August 12, 1944 (19th Parliament, 5th Session)


James J. Donnelly

Progressive Conservative


Never mind the cost of production. I am giving you the prices that they are getting. You can find out the cost of production, you have plenty of time. In regard to butter, they receive for butter wholesale twenty-seven cents a pound or one shilling. sixpence. Butter retails at thirty cents a pound, or one shilling, eight pence. In Australia and New Zealand wheat sells for seventy-four cents a bushel. If they sell more than three thousand bushels they get a lot less; it runs down to sixty cents. I will not tell you, sir, what we are getting because you know as well as I do, about $1.25. They get three shillings and eight pence for barley, or about sixty-six cents; we get somewhere in the neighbourhood of seventy-nine cents. In Australia and New Zealand a steer weighing about a thousand pounds is sold for about $61.20. In Canada we get about $110 or SI 15 for a steer weighing that much, or nearly twice as much. In Australia and New Zealand a pig weighing 200 pounds sells for $21.60. It sells in our country for somewhere in the neighbourhood of $27 or $28. These are some of the prices which they receive for their agricultural products and they have a socialist government or a labour government, there. The only people who seem to be discriminated against in that country are the agriculturists or the farmers and not the labourers. They have a labour government. Wherever you go you find discontent. I never was in a country where I found more discontent among the farmers than I did in Australia and New Zealand.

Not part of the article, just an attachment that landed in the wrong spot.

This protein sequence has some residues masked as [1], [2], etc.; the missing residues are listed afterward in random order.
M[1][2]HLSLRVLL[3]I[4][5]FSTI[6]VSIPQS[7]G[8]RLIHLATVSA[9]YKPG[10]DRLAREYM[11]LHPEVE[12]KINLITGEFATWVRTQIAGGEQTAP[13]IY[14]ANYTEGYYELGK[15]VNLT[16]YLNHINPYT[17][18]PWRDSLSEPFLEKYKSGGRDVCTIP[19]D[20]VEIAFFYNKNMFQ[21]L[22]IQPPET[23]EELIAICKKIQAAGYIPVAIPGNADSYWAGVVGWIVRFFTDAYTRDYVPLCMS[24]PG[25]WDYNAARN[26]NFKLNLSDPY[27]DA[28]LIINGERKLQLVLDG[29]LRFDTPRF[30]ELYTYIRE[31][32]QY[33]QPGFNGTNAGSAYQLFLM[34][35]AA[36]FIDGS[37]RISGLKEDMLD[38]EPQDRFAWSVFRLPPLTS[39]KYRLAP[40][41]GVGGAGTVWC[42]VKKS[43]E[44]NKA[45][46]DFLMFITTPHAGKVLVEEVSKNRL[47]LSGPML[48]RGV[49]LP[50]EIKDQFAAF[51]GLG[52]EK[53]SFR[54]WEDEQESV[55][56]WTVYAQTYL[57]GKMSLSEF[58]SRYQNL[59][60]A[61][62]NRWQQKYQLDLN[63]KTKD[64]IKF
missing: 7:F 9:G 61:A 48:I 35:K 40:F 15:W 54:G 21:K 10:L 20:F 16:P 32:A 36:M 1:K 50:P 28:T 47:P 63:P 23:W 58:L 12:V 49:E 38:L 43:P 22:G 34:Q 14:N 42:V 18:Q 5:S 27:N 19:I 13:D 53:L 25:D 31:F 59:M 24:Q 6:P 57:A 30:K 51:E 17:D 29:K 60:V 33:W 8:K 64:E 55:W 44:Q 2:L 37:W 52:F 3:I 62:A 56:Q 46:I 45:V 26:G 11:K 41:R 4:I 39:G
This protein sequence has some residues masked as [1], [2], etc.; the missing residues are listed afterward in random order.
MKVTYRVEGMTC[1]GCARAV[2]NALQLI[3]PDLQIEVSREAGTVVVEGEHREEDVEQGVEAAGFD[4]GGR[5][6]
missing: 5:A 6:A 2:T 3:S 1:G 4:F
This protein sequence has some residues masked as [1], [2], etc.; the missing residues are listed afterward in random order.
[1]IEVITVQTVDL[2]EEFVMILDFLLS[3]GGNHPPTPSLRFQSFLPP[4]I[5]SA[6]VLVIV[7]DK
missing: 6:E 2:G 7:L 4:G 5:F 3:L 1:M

I shall now give you what they pay for agricultural implements. The prices run something like this. These implements are manu-

factored and sold by the Massey-Harris company in that country. A hoe, 16-run small seeder drill, very few of which are manufactured in this country now sells for S375.30; a three-furrow disc plough sells for S412.20. An eight-foot binder, four-horse hitch, sells If or 8525.60; a mower, six-foot, sells for $202.95; a nine-foot rake sells for $79.65; a 26/36 horse-power 102 senior sunshine Massey Harris rubber tires sells for $2,187. In other words, the price of the agricultural implements that they have to buy is nearly one-third higher than in this country and the price of the goods which they have to sell is about one-third less. Is it any wonder that there is dissatisfaction in that country among the agricultural people with regard to the way in which they are being treated? On the other hand, some of our friends over in the corner do not seem to know that we sell our goods at the world's price too. The fact of the matter is that when England wants to buy wheat we ask her how much she is going to pay and we sell to her at the world's price. It may be 75 cents it may be seventy cents; it may be 80 cents; it may be SI.50. We sell it to them at the world price, whatever it is. Supposing the Englishman says he will pay us seventy-five cents; we take the other fifty cents, to make up the $1.25 that we receive, from the mutual aid appropriation. We do the same in connection with pork, beef, butter, cheese and all our farm produce. That is why we are able to get the prices we are receiving at the present time, regardless of what world prices may be. These are things I think we should tell our people, because they do not know how well they are being treated. In my opinion there was never a time in western Canada when the people had as much money as they have now. They should realize in what manner they are receiving the prices they are being paid for their products at the present time.

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